Kal Liebowitz, founder of bankrupt media agency KSL, filed for personal bankruptcy in October with what he claimed were liabilities totaling close to $5 million.
But that total could get a lot bigger. Liebowitz has just been sued for a minimum of $6 million by the trustee handling the KSL wind-down, David Gottlieb. Gottlieb also sued Harold “Hank” Cohen, the former KSL CEO and Russell Meisels, its former CFO, for a minimum of $6 million each.
The suit said those numbers could grow, based on the evidence that Gottlieb is gathering.
The suit, filed as a complaint within the ongoing KSL Chapter 7 proceeding, charges all three executives with gross negligence and breach of their fiduciary duties while running the media shop, which filed for bankruptcy in September 2013. All three executives resigned from the company shortly before the filing.
The suit alleges that KSL was insolvent for years before its bankruptcy filing last year and that since at least 2006, the firm’s survival depended on its use of pre-paid ad dollars from clients to fund expenses and operating losses. It was a tactic KSL could utilize because the firm demanded that clients pay for media once a media plan was agreed to, while there was often months long delay between those client prepayments and the dates payments became due to media vendors.
Gottlieb alleged all three executives knew what was going on. He cited a letter from a forensic accountant who examined the company’s 2010 books. The accountant, Donald Crandall, reported to Meisels that KSL was “deeply in debt and technically insolvent,” and that “it appears that KSL Media has used cash flow from client prepayments to fund operations and operating losses.” The firm’s management, concluded Crandall, “should seek professional legal advice in connection with this breach.”
According to Gottlieb, the advice essentially fell on deaf ears.
“In gross breach of his duty of care, Meisels did not insist upon or undertake a reconstruction of KSL’s financial history to determine its viability as business enterprise, nor undertake reasonably adequate measures to control costs, create a viable budget, or undertake other corrective actions to decrease losses to KSL and its creditors.”
Meisels allegedly passed the report on to Cohen and Liebowitz, who according to Gottlieb, also took no action.
“By reason of the ongoing gross negligence of Liebowitz, Cohen and Meisels,” the suit contends, “KSL, and its creditors, were damaged in a sum equal to the increasing losses incurred over the course of its continued operation and the costs and expenses incurred by reason of same.”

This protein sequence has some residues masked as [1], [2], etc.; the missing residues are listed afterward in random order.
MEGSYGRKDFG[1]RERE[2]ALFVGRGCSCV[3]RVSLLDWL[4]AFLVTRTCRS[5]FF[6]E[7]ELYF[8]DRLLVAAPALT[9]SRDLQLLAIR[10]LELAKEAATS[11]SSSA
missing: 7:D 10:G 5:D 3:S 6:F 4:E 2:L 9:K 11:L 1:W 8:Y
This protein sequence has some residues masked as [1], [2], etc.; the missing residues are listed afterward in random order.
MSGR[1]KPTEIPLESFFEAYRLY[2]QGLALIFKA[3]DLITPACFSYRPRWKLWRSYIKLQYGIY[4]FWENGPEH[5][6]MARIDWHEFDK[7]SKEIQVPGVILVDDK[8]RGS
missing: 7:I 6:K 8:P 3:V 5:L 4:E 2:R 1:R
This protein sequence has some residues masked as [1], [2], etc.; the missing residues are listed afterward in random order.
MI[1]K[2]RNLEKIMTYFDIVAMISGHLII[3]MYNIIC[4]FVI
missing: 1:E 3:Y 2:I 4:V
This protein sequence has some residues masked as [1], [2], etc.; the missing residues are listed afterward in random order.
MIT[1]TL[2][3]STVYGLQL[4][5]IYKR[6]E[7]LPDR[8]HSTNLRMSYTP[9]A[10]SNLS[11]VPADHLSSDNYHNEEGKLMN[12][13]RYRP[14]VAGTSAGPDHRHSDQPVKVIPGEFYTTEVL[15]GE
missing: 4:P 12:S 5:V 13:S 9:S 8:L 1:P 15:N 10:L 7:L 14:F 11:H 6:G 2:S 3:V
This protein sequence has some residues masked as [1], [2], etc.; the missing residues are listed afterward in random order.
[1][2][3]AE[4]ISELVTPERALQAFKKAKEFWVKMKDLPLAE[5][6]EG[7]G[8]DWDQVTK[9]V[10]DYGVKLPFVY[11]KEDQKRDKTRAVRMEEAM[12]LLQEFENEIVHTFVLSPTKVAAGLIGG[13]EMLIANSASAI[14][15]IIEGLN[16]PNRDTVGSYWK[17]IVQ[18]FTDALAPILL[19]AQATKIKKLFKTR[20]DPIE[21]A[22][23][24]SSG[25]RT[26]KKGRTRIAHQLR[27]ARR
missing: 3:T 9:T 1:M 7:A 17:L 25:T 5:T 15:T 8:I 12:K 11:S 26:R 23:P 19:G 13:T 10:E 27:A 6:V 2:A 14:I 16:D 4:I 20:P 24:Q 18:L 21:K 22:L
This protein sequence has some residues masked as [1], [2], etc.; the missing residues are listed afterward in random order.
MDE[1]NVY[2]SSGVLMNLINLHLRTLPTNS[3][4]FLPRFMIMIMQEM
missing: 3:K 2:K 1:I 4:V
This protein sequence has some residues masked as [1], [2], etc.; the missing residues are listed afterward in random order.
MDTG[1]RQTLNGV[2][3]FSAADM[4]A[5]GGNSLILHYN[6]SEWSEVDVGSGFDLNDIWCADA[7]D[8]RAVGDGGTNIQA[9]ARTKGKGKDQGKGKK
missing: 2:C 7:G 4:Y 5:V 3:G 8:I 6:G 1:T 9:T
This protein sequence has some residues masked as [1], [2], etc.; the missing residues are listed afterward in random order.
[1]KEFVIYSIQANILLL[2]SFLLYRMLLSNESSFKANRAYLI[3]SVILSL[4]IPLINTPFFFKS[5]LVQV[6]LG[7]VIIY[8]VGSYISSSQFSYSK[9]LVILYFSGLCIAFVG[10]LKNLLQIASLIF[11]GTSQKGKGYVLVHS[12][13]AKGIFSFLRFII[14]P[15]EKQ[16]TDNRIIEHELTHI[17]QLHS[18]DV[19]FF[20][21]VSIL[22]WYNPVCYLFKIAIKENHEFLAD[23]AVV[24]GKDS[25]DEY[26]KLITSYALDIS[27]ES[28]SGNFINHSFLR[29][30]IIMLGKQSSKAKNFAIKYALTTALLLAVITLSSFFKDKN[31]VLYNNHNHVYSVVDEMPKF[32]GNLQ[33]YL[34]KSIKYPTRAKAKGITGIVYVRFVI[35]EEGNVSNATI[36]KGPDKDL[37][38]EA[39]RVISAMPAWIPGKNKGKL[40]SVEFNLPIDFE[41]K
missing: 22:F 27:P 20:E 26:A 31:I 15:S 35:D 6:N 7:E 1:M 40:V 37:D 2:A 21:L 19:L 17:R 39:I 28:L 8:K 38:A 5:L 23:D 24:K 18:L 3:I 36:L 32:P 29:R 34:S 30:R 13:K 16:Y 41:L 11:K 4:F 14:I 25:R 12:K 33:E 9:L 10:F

When KSL filed for bankruptcy last year, Gottlieb said, its assets totaled approximately $34 million with an additional $20 million in net accounts receivable. Liabilities totaled approximately $85 million.
Gottlieb devotes a portion of his complaint outlining how Cohen allegedly bungled a shift in the company’s compensation structure from a commission model to a “cost-plus” retainer model by failing to implement processes, technology, and necessary employment training programs. As a result, employee hours dedicated to specific clients were not properly tracked, “thereby creating uncorrected operational losses.”
Former KSL controller Geoffrey Charness, who the firm alleges stole an undetermined amount from it during his tenure from 2006 to 2010, is not charged in the suit. He is cited as an example of how upper management failed in their stewardship responsibilities.
“Through grossly negligent and lack of attention, Liebowitz authorized issuance of an American Express card to Charness affording Charness, but not KSL, access to membership ‘points’ which...given the volume of credit-card charges made by Charness, resulted in the issuance of no less than 180 million points to Charness, reasonably valued at $900,000.”
The suit also takes Liebowitz, Cohen and Meisels to task for failing after Charness’ termination in 2010 to take steps to determine exactly how much he allegedly stole or to implement proper financial safeguards and controls over accounting personnel and systems.
Gottlieb cites statements by Cohen in 2011 lamenting the lack of any “action plan” to implement proper financial controls. “Shame on us and our head of finance for not insisting on a policy to protect the owners!” Cohen is quoted as saying in the suit.If there was any concern about client protection on the part of three KSL managers, it wasn’t mentioned in Gottlieb’s complaint.